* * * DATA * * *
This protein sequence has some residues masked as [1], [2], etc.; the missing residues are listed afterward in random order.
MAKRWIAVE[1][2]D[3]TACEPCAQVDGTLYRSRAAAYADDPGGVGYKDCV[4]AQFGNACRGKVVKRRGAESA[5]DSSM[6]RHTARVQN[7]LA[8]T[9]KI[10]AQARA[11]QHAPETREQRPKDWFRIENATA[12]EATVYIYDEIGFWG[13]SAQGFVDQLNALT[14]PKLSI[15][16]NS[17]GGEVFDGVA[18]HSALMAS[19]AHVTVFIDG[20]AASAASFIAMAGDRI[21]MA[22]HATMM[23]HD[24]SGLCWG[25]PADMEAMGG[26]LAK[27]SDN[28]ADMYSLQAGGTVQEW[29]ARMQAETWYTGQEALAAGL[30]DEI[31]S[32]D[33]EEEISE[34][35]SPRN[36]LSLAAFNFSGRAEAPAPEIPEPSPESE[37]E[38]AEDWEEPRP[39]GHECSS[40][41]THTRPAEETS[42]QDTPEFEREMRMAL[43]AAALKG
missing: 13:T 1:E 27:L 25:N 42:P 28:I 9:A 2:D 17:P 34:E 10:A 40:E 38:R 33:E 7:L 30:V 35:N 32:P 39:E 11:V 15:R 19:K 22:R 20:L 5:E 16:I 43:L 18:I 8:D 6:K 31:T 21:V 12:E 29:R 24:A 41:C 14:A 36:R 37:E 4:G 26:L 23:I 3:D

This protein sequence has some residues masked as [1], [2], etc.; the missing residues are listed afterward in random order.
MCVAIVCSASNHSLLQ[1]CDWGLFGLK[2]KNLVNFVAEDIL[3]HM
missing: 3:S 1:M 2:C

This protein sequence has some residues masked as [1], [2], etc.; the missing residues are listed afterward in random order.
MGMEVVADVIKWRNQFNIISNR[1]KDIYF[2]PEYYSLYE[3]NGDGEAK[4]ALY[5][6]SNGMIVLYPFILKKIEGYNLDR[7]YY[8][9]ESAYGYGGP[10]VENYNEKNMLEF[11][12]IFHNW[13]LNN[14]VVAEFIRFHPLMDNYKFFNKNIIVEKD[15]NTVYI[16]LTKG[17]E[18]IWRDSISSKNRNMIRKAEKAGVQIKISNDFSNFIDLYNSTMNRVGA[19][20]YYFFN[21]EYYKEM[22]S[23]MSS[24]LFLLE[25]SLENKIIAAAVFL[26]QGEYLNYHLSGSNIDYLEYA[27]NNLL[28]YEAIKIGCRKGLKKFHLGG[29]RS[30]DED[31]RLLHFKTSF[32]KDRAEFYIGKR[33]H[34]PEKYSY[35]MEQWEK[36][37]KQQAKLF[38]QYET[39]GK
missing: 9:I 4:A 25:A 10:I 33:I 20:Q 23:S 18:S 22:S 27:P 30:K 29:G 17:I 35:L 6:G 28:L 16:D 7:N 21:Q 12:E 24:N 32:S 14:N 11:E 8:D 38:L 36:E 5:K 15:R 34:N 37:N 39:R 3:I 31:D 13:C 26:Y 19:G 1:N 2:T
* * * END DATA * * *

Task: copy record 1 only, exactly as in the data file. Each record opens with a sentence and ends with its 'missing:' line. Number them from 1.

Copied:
This protein sequence has some residues masked as [1], [2], etc.; the missing residues are listed afterward in random order.
MAKRWIAVE[1][2]D[3]TACEPCAQVDGTLYRSRAAAYADDPGGVGYKDCV[4]AQFGNACRGKVVKRRGAESA[5]DSSM[6]RHTARVQN[7]LA[8]T[9]KI[10]AQARA[11]QHAPETREQRPKDWFRIENATA[12]EATVYIYDEIGFWG[13]SAQGFVDQLNALT[14]PKLSI[15][16]NS[17]GGEVFDGVA[18]HSALMAS[19]AHVTVFIDG[20]AASAASFIAMAGDRI[21]MA[22]HATMM[23]HD[24]SGLCWG[25]PADMEAMGG[26]LAK[27]SDN[28]ADMYSLQAGGTVQEW[29]ARMQAETWYTGQEALAAGL[30]DEI[31]S[32]D[33]EEEISE[34][35]SPRN[36]LSLAAFNFSGRAEAPAPEIPEPSPESE[37]E[38]AEDWEEPRP[39]GHECSS[40][41]THTRPAEETS[42]QDTPEFEREMRMAL[43]AAALKG
missing: 13:T 1:E 27:L 25:N 42:P 28:I 9:A 2:D 17:P 34:E 10:A 40:E 38:R 33:E 7:L 30:V 35:N 32:P 39:E 11:V 15:R 19:K 22:R 20:L 5:E 16:I 43:L 18:I 8:D 6:K 31:T 21:V 12:E 29:R 24:A 41:C 14:A 36:R 37:E 4:G 26:L 23:I 3:D